OSHA updates federal policy on transgender bathroom use
The Occupational Safety and Health Administration (OSHA) announced new guidelines on Monday detailing best practices for restroom access for transgender workers.
The guidelines hold that transgender employees cannot be denied access to restrooms that correspond to their gender identities.
Employees are protected by Title VII of 1964 Civil Rights Act, which originally prohibited discrimination by covered employers on the basis of race, color, religion, sex or national origin.
In July 2014, President Barack Obama signed Executive Order 13672 which expanded protection of federal workers to include gender and sexual identities in addition to those also listed in Title VII.
Later that year, the U.S. Department of Labor’s Office of Federal Contract Compliance Programs (OFCCP) announced a Final Rule which implemented that order.
The guidelines are also consistent with a historic ruling in April from the US Equal Employment Opportunity Commission (EEOC) who decided that such denial of services to trans people is a form of gender-based discrimination.
The precedent established by the EEOC’s decision came after a case was brought against the Army by Tamara Lusardi.
Lusardi, an established civilian employee at the Army’s Aviation and Missile Research Development and Engineering Center, transitioned in 2010. Lusardi had previously agreed to use the single occupancy restroom, but when it was out of order, she used the women’s restroom.
Her supervisor continued to refer to her with male pronouns and confronted her on multiple occasions for using the women’s bathroom.
The EEOC decided that such practices intentionally did not recognize Lusardi’s identity. “The decision to restrict Complainant to a ‘single shot’ restroom isolated and segregated her from other persons of her gender,” the Commission said. “It perpetuated the sense that she was not worthy of equal treatment and respect.” Thus, the treatment Lusardi was subjected to was not compliant to the law.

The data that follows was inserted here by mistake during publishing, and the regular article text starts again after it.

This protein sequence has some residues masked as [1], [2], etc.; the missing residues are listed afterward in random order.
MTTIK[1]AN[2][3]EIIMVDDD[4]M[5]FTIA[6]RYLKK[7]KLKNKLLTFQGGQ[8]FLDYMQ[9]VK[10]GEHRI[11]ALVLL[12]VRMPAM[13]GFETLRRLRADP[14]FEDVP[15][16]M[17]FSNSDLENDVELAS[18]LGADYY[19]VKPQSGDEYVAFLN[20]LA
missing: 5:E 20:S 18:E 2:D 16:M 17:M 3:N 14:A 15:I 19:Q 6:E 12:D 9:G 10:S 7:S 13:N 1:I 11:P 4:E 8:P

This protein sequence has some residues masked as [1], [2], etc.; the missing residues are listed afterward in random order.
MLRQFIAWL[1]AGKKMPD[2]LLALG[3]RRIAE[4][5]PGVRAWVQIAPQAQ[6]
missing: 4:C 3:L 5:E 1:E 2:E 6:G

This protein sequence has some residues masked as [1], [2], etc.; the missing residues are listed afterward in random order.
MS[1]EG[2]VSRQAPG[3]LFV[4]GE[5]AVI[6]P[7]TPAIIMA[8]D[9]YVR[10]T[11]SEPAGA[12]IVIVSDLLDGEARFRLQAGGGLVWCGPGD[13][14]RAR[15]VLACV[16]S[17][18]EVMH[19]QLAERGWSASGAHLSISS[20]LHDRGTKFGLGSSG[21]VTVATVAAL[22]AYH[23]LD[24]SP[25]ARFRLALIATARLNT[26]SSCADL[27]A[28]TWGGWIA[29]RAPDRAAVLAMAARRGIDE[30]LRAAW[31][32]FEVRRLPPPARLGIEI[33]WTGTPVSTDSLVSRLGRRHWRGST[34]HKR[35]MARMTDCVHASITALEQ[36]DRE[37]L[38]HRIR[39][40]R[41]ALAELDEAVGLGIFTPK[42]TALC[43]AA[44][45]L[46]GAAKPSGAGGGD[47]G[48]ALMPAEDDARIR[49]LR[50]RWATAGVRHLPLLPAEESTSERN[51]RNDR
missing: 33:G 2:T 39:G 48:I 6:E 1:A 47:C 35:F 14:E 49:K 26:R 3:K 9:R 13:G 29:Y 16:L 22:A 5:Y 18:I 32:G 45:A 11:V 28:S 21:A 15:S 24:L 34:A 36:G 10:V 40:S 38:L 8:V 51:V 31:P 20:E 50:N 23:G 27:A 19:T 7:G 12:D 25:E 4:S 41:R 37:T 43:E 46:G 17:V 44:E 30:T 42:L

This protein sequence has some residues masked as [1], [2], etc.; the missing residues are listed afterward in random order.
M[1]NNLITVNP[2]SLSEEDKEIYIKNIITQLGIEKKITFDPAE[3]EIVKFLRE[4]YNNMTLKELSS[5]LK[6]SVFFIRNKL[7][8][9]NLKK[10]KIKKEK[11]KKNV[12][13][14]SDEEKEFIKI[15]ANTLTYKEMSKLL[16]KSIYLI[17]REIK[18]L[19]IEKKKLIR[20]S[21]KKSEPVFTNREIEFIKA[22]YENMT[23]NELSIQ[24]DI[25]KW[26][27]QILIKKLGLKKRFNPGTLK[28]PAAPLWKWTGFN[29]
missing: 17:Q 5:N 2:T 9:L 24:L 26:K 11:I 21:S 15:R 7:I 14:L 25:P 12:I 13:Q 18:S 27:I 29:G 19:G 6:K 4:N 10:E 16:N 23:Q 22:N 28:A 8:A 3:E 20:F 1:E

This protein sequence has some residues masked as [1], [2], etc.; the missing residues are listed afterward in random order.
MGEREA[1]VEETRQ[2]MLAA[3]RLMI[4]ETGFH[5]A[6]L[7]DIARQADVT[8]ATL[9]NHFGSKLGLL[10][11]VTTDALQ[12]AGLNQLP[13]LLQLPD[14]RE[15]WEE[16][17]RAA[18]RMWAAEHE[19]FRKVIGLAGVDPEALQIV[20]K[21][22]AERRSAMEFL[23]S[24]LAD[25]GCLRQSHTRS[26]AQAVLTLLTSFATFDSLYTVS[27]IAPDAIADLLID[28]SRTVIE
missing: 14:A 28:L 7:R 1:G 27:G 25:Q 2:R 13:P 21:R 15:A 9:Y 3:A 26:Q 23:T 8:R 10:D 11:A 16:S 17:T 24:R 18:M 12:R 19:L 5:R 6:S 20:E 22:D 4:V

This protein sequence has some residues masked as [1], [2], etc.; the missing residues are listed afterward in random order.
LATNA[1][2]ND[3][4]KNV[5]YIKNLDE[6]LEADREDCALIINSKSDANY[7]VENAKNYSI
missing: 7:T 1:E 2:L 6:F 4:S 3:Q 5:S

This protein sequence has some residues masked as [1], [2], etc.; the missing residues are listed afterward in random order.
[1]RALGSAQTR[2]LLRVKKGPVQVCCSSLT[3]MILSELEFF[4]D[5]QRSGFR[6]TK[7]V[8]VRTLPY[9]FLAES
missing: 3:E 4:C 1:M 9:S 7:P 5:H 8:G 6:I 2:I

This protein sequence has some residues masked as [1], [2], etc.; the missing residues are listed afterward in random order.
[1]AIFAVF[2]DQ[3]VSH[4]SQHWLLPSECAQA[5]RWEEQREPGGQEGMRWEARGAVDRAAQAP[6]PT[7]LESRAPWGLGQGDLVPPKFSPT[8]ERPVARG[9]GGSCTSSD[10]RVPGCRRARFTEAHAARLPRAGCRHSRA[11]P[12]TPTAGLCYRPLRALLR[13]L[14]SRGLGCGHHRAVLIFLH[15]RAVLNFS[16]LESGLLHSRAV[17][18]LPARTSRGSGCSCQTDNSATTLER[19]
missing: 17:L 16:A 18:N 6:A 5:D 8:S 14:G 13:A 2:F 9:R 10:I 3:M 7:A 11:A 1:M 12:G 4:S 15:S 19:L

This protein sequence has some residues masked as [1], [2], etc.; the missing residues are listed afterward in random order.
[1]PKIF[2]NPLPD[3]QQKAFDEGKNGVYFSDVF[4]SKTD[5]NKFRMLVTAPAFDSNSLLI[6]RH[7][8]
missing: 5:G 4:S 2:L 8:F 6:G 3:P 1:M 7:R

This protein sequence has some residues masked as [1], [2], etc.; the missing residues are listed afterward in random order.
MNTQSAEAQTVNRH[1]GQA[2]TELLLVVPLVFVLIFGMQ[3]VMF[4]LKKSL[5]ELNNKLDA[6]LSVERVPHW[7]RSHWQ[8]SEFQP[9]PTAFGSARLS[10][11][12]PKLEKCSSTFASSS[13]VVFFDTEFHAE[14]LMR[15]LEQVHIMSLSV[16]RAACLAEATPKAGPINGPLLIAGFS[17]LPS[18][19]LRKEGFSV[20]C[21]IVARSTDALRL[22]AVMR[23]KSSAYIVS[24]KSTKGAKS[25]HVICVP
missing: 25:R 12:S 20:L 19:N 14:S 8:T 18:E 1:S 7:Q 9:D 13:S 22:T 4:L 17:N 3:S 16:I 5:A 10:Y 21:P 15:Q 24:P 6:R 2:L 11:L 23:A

OSHA policies cover private sector workers through Federal OSHA or through OSHA approved state programs. State programs also cover state and local government workers.
The distinction between OSHA guidelines and their standards is that “standards are mandatory, enforceable rules that must be followed,” according to Matt McKay of Demand Media. “OSHA guidelines are voluntary recommendations for compliance with general workplace safety and training initiatives where standards have not been defined.”
Although the guidelines are not binding in a criminal court, they establish a correct way of action that is generally convincing to juries and judges in civil cases.
“OSHA is making clear that denying something basic as restroom access to transgender workers is not only an assault on dignity and their rights, but a threat to their health as well,” said NCTE policy director Harper Jean Tobin. “All employers should take note, and workers should use this document as another tool to assert their rights.”
The guidelines serve as a further clarification of existing rules that require employers to provide all employees with prompt access to sanitary restrooms. OSHA stressed failing to provide transgender employees with restrooms consistent with their gender identity can prevent them from using bathrooms at all, which can lead to health issues like urinary tract infections and bladder problems.
OSHA’s announcement came after last month’s establishment of an alliance with the National Center for Transgender Equality (NCTE). NCTE pushes interpretation to cover non-binary trans people, as the guidelines leave determination of the safest and most appropriate course of action to the employee. “It is NCTE’s position that this guideline extends important protection to non-binary trans people,” says their website. “As people of all gender identities must be allowed to decide which restroom best suits their needs.”
OSHA encourages employees who have faced this discrimination to file a complaint with OSHA or the EEOC. For more information on laws protecting transgender employees, visit NCTE’s Know Your Rights page.
While we are all different, there are parts of our identities, our shared experiences, that make us all the same.September 21, 2016
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